Regulation will not solve these challenges. I am hopeful that the task force can contribute to the growing consensus that climate change is real and now is the time to formulate a national policy to address the issue. While the effects of existing {CO2} levels will be with us for decades, if not centuries to come, it is paramount that we recognise that if we do not act now the effects of climate change may well overwhelm us.

How closely will the states work together within the taskforce?

I view the task force as an instrument to create public awareness. Beyond that, I hope for input from others as to how the task force can provide for bottom line results. At this point I do not know how much state coordination is necessary or meaningful. Clearly geographic areas are impacted in difference ways by climate change. In some instances private insurance is involved and in others, this is not the case.

This initiative is just one example of increased cross-state action on climate change, do you think we will continue to see more of this in the future, and do you think programs such as this will encourage federal action on the issue?

I hope that, by highlighting the economic effects of climate change on the insurance industry, federal legislation will be given further consideration. Climate change is not simply an insurance issue. Climate change is an issue that tugs at the very framework of our economic, social and political well being at both national and international levels. The issue will bring into focus the interdependence of our well being.

Is there scope for the task force to work with other global insurers on climate change?

We certainly expect to work with global insurers on the subject of climate change. While U.S. catastrophe losses are borne by domestic insurers much of the ultimate burden of risk is shifted to the international reinsurance community when it comes to catastrophes. Only one significant U.S. domiciled reinsurance firm remains in the market place. The vast majority of reinsurance is placed with European and off shore reinsurers.

Do you think the positive steps taken by NAIC can be replicated by other sectors affected by and contributing to climate change?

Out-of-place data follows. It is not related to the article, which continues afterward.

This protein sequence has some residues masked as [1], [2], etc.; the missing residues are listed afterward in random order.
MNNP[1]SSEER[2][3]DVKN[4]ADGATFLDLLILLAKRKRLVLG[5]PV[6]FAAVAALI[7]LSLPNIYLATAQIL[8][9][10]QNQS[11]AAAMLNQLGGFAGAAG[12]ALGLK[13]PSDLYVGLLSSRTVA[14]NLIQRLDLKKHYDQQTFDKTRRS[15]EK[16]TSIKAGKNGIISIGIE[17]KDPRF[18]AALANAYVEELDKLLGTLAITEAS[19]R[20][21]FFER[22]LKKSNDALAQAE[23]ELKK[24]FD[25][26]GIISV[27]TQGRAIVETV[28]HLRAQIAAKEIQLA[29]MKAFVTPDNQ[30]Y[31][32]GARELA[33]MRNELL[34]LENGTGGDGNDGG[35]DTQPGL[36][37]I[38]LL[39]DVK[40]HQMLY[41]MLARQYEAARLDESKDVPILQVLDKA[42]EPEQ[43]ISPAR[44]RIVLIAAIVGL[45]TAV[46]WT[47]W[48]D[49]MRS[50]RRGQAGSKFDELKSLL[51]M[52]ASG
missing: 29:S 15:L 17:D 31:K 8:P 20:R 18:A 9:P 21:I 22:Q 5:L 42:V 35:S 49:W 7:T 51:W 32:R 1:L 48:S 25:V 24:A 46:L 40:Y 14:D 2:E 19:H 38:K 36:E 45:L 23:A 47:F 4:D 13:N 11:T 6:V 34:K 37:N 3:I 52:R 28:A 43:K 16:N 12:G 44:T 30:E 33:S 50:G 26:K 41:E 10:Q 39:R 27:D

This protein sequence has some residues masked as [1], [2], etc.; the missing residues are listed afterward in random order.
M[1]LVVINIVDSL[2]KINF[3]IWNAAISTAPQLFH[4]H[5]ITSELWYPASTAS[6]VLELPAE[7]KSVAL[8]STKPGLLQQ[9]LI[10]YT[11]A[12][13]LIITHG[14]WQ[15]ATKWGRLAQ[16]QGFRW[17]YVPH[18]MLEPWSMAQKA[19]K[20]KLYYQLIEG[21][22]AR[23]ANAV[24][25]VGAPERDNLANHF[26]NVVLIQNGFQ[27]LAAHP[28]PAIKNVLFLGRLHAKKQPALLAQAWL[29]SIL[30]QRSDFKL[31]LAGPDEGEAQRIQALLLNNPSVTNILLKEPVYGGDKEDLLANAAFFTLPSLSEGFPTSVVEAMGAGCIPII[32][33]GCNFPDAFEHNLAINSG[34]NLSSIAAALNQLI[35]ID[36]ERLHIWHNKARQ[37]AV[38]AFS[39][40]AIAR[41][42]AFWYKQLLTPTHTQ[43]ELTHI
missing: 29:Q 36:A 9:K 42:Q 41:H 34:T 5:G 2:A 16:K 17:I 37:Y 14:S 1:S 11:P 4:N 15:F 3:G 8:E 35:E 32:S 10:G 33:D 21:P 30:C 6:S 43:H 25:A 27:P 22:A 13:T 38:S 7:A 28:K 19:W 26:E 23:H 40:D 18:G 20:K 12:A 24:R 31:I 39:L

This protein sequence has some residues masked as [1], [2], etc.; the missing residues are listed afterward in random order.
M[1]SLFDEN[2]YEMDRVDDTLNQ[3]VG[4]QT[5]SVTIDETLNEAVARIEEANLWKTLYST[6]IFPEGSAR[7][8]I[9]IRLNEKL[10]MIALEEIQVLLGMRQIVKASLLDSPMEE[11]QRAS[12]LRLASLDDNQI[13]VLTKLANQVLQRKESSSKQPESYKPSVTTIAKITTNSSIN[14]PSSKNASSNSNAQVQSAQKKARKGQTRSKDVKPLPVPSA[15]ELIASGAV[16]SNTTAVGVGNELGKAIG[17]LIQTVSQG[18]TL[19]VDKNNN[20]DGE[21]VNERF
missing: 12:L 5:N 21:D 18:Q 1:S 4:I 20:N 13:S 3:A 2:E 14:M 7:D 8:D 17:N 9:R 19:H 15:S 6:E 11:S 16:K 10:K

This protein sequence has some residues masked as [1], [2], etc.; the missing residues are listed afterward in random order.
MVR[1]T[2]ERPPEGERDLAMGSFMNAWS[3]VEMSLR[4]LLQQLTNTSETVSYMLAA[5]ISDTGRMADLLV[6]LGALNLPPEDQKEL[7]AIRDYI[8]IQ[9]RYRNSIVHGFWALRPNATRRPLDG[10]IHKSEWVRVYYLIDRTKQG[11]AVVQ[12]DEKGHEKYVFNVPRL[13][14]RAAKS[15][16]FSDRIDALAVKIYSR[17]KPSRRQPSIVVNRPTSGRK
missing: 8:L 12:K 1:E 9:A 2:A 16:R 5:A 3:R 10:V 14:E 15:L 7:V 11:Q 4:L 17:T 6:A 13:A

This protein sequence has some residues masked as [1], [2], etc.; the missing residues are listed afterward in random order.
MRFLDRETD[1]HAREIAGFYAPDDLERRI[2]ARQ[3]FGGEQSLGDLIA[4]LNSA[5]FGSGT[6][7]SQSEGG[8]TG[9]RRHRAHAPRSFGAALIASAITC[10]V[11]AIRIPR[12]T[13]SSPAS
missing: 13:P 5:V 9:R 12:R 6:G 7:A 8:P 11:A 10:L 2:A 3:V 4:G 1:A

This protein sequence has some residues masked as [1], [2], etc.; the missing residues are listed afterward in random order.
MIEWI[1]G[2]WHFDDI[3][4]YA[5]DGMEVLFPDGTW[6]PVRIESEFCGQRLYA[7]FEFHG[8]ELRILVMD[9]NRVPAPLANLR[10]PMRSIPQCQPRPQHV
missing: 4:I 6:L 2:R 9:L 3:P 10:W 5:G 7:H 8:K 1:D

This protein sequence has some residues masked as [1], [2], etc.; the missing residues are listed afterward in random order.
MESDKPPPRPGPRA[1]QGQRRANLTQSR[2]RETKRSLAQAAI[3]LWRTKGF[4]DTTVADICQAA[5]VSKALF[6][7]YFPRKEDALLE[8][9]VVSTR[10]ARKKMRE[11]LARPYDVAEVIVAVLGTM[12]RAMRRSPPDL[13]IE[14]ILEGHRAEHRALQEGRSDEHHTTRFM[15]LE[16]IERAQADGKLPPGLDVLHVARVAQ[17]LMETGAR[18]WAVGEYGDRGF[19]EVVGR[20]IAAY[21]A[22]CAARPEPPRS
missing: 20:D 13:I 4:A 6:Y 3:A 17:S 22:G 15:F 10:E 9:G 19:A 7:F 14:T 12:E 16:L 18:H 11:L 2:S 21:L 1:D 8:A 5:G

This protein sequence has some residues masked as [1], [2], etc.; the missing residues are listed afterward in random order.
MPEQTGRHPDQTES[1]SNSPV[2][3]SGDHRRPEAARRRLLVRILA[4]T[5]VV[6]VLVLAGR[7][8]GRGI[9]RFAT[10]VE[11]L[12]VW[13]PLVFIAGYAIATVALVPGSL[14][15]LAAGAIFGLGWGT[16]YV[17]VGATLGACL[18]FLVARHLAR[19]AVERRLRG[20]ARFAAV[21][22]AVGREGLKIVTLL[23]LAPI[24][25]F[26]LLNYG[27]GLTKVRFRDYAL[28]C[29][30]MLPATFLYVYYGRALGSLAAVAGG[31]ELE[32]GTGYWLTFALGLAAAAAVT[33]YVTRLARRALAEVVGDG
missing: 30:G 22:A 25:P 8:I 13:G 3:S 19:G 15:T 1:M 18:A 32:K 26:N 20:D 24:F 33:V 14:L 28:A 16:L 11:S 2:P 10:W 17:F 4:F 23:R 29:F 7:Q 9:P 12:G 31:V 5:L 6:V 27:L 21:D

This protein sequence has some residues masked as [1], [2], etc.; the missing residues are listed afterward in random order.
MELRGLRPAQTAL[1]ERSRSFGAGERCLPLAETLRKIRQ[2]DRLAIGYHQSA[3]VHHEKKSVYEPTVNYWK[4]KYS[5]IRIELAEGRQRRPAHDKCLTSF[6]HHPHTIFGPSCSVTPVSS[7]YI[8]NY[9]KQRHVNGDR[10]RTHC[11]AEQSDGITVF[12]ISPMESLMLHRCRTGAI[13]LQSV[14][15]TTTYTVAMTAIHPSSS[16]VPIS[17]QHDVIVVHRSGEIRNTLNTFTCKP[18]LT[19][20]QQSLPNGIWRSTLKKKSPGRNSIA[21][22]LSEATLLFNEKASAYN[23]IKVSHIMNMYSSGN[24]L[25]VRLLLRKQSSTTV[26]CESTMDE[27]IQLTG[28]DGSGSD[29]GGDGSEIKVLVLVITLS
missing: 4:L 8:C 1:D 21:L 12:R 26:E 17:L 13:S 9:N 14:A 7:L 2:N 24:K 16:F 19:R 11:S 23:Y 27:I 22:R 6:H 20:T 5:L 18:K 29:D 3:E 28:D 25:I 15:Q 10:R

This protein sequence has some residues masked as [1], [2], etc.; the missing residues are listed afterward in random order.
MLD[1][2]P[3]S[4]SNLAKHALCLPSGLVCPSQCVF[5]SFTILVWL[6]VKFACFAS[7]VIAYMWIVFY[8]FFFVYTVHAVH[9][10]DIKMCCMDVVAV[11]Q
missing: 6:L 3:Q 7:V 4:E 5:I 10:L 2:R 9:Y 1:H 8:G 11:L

I believe that insurance regulation by the various states contributes to our ability to speak out on this issue. While there are other industries that are state regulated, for the most part, regulatory oversight is with the federal government. As such, it is only after a buy in by the federal government that regulators in those sectors can have a meaningful impact. There are a number of industries that certainly should be speaking out. I believe that the energy industry is becoming increasingly involved in the issue. I think banking, by virtue of the lending and investment process certainly has a stake as insurers may no longer be willing to assume additional risk in some locales.

One of the problems with industry participation is that today it is the insurance industry that is directly affected. While almost every industry will be affected they are focused on their financial results today and tomorrow. Unfortunately they don't have the time nor the inclination to dwell on issues that may take a decade or so to have a direct impact on them.

How important do you think citizens are in driving positive change?

I think a buy in by our citizens is extremely important in driving a positive change in emissions. While insurers are representative of a special interest, they in effect are a voice of premium payers when it comes to paying any direct cost of climate change. In the end its always the policyholder that pays the cost through payment of ever increasing premiums.

The views presented in the Viewpoint Series are not necessarily representative of the views of The Climate Group.